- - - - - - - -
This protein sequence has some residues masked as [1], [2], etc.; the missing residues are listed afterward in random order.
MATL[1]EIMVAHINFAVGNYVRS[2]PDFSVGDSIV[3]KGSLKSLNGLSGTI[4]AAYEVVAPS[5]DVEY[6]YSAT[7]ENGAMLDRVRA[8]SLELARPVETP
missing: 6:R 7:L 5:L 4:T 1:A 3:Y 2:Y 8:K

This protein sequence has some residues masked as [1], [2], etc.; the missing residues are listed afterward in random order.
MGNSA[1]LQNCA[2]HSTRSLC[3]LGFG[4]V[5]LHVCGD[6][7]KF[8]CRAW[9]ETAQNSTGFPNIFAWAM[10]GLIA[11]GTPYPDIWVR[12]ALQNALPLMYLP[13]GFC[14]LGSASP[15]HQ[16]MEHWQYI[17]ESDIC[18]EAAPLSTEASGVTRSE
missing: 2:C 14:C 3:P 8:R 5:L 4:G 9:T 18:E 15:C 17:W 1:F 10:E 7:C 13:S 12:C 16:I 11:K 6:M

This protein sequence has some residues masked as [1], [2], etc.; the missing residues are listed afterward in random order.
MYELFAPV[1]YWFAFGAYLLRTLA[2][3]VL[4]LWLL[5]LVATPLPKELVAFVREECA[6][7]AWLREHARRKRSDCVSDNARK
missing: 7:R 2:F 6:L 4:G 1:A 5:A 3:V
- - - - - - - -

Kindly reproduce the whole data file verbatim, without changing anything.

This protein sequence has some residues masked as [1], [2], etc.; the missing residues are listed afterward in random order.
MATL[1]EIMVAHINFAVGNYVRS[2]PDFSVGDSIV[3]KGSLKSLNGLSGTI[4]AAYEVVAPS[5]DVEY[6]YSAT[7]ENGAMLDRVRA[8]SLELARPVETP
missing: 6:R 7:L 5:L 4:T 1:A 3:Y 2:Y 8:K

This protein sequence has some residues masked as [1], [2], etc.; the missing residues are listed afterward in random order.
MGNSA[1]LQNCA[2]HSTRSLC[3]LGFG[4]V[5]LHVCGD[6][7]KF[8]CRAW[9]ETAQNSTGFPNIFAWAM[10]GLIA[11]GTPYPDIWVR[12]ALQNALPLMYLP[13]GFC[14]LGSASP[15]HQ[16]MEHWQYI[17]ESDIC[18]EAAPLSTEASGVTRSE
missing: 2:C 14:C 3:P 8:R 5:L 4:G 9:T 18:E 15:C 17:W 1:F 10:E 7:C 13:S 12:C 16:I 11:K 6:M

This protein sequence has some residues masked as [1], [2], etc.; the missing residues are listed afterward in random order.
MYELFAPV[1]YWFAFGAYLLRTLA[2][3]VL[4]LWLL[5]LVATPLPKELVAFVREECA[6][7]AWLREHARRKRSDCVSDNARK
missing: 7:R 2:F 6:L 4:G 1:A 5:A 3:V